Category: girls’ baby names
It’s a common baby name dilemma: You love a name like Cora or Lila forever, holding it close as your own special secret choice, and then bang! Right when you’re finally in a position to use it, you discover it’s become a trendy new favorite, vaulting up the charts.
What are more unusual baby names that may relate to trendier names but are more distinctive?
Here, drawn from our new book The Nameberry Guide to Off-the-Grid Baby Names are ten girls’ names that offer some of the feeling of today’s most stylish names but are more adventurous.
Avalon – If you like Ava and Adeline, but want a name that’s more unusual, you might love Avalon. Avalon is the name of a mythical island paradise – literally, “island of apples” — that offers a fresh take on several trendier girls’ names. And okay, so it’s also a car name, but so are Mercedes and Portia.
Are we becoming more tolerant of creative names?
My kids’ friends and classmates are a diverse lot, and their names reflect it. There’s Seamus and Shivarama, a boy named Delaney and a girl called Jordan. Yes, we have Matthew and Sam and Zoe. But in their school of 300 kids, I can count the number of names that repeat on one hand.
Even though we know lots of boys with unusual names, it seems like girls have the edge. Statistics bear it out. In 2012, over 78% of boys received a Top 1000 name, but fewer than 67% of all girls did.
This past week seemed to be all about unusual, but perfectly wearable, names for girls. I’m not thinking of headline-grabbing choices like North and Khaleesi. Instead, I’m thinking of the wide universe of wearable names, choices that are a little bit different, but not staggeringly strange.
Some of us probably felt vindicated. Of course you shouldn’t give a boy’s name to a girl!
Others probably thought: If only they’d chosen Justine instead.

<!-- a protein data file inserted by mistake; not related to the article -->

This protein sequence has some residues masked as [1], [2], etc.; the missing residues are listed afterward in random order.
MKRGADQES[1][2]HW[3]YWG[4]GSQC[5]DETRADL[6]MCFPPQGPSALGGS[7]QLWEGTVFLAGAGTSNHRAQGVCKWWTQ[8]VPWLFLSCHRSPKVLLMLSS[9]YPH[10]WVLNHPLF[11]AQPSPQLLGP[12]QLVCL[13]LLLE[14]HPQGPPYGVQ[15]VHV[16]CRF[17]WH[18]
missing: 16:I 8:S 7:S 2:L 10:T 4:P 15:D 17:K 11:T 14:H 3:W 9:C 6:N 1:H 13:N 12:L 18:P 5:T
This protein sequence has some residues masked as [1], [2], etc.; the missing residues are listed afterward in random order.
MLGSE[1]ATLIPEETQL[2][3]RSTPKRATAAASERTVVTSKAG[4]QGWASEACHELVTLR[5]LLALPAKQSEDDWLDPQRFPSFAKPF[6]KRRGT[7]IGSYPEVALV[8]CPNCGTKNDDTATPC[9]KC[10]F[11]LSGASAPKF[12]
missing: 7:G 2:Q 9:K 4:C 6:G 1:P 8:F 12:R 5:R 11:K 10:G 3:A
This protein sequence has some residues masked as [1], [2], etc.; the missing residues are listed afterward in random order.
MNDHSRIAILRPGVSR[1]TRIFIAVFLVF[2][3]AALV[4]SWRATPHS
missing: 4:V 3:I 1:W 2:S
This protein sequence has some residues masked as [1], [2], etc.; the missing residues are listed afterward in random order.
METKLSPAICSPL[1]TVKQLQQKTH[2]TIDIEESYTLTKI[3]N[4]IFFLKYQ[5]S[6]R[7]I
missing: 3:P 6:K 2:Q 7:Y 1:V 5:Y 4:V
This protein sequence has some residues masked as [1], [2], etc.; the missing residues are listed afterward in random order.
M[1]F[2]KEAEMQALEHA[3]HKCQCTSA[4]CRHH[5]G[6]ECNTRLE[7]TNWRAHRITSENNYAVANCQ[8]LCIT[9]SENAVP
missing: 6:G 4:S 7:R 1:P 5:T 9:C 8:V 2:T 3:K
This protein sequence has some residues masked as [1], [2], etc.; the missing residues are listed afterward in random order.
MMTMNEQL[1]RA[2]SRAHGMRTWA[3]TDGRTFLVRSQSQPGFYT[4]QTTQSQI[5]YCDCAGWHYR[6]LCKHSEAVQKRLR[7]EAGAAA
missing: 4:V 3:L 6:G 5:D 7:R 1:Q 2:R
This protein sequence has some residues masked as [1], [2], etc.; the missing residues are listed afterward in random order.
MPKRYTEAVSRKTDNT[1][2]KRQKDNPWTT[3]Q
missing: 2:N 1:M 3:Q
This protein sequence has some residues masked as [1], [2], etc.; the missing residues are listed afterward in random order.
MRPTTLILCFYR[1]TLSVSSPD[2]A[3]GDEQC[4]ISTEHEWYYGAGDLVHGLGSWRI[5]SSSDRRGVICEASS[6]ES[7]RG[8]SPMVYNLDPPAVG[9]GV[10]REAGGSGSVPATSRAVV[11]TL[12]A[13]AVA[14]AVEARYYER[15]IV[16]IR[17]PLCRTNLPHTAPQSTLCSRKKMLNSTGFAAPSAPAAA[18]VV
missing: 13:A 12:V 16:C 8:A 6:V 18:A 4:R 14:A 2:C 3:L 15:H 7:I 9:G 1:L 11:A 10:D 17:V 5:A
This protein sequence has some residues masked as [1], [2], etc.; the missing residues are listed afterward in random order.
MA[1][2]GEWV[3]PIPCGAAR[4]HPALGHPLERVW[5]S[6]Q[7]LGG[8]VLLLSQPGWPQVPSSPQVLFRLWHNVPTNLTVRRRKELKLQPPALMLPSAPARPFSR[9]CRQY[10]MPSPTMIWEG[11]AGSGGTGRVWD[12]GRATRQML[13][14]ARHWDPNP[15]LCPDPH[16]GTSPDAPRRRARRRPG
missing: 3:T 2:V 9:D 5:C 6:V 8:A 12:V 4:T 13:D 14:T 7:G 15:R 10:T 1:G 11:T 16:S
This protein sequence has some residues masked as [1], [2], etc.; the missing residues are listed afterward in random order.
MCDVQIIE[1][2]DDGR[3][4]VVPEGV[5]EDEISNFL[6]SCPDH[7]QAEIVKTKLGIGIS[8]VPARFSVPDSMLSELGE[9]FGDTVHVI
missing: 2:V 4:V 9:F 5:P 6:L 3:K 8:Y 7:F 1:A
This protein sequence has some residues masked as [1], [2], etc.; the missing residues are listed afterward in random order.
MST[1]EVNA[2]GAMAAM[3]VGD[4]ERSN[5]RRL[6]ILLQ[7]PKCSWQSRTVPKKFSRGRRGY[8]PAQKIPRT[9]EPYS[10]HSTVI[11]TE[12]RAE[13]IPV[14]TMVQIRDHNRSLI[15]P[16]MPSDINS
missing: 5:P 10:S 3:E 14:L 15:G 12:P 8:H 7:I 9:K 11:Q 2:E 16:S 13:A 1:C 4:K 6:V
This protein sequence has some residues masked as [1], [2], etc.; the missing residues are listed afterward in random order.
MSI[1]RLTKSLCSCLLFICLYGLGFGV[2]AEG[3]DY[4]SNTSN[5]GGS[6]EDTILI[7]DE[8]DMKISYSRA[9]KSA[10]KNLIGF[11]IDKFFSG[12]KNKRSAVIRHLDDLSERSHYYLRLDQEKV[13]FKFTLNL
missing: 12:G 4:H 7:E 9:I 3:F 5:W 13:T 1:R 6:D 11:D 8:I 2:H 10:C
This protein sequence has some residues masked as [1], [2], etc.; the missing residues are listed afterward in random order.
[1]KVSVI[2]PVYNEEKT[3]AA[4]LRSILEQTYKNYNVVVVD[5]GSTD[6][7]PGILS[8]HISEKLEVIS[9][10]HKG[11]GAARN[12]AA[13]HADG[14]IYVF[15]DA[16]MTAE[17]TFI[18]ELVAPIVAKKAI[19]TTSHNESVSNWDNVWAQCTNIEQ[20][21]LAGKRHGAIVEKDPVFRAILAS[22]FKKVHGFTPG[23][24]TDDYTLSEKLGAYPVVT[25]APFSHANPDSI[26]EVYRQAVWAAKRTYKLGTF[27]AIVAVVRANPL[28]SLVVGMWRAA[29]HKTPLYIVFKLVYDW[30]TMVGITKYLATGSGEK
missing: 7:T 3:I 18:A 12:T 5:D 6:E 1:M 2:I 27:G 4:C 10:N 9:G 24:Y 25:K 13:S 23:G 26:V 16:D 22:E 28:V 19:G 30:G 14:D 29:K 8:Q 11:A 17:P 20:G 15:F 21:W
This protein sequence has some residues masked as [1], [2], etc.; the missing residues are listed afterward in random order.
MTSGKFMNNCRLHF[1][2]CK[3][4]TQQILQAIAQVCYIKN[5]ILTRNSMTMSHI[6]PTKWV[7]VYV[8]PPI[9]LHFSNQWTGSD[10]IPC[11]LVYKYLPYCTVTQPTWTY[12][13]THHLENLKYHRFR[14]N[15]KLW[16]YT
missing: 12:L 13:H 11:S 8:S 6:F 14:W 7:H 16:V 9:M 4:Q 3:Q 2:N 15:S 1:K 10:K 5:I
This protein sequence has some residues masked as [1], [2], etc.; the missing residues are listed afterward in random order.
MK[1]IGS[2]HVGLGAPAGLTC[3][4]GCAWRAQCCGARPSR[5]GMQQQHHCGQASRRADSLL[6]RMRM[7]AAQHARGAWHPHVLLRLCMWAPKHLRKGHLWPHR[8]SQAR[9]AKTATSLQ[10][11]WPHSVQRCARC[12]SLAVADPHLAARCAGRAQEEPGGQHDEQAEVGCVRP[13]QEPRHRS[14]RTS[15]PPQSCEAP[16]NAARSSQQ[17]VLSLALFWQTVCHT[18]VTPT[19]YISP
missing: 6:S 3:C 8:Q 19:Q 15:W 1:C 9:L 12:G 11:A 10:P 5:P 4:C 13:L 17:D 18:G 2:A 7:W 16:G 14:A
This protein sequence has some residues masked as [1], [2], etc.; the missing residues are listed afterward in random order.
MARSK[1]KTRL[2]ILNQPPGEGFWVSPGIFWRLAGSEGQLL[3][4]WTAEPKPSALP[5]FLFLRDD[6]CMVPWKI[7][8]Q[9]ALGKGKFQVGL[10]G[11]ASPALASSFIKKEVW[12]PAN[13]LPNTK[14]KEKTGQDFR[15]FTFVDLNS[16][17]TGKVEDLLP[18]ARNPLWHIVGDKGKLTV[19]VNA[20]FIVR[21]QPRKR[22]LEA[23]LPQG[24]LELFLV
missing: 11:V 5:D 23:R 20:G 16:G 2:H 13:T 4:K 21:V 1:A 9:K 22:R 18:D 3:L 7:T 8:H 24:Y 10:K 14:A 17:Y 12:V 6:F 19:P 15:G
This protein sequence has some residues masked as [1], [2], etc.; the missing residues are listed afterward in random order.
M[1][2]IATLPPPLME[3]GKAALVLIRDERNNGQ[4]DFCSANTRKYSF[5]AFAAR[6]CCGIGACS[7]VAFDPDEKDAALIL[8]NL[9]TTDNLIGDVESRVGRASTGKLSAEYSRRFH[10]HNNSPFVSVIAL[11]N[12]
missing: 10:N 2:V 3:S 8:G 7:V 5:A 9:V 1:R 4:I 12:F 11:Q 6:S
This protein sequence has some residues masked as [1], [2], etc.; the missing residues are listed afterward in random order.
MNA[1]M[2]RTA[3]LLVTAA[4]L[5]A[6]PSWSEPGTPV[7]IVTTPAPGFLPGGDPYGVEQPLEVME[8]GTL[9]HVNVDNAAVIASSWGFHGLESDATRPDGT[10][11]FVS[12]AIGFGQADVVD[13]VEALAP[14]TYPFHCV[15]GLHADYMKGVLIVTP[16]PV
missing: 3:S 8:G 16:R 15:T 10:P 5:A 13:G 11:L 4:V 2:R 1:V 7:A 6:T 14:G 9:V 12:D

Miss Justin might be an extreme case, but this week’s name news reminds us that the range of possibilities for girls is vast. From conventionally masculine names to modern inventions to antique revivals, we are willing to be daring when naming daughters.
The president hosted a fireside chat on Google+ last week. He tackled complex, divisive topics like the environment and the economy.
But baby names?
Giving baby name advice is tough. It means sorting names into the good and the bad, or maybe the good and the less good. Explaining why we like a name is nearly impossible sometimes, isn’t it? Explaining what we dislike can be too easy.
This week’s news was filled with gorgeous girls’ names representing every possible style and trend, from imports to underused classics to modern discoveries.
The nine most newsworthy baby names are:
Since I happen to be married to someone who was born and raised on the island of Guernsey–yes, the Guernsey of cows and Potato Peel Pie Society fame–I’ve spent quite a bit of family time there and, out of curiosity, also check the Guernsey Press site online fairly regularly–particularly the names in the birth announcements, of course.
Even though Guernsey is closer to the French shore of the English channel than the English, and many of the familes have surnames like Le Maitre and Vaudin (my mother-in-law’s maiden name), and my husband Chris grew up with boys named Marcel and Henri, very few modern parents there are using Gallic first names for their babies, so that these birth announcements aren’t all that different from those in the English papers.
Here are some of the most recent: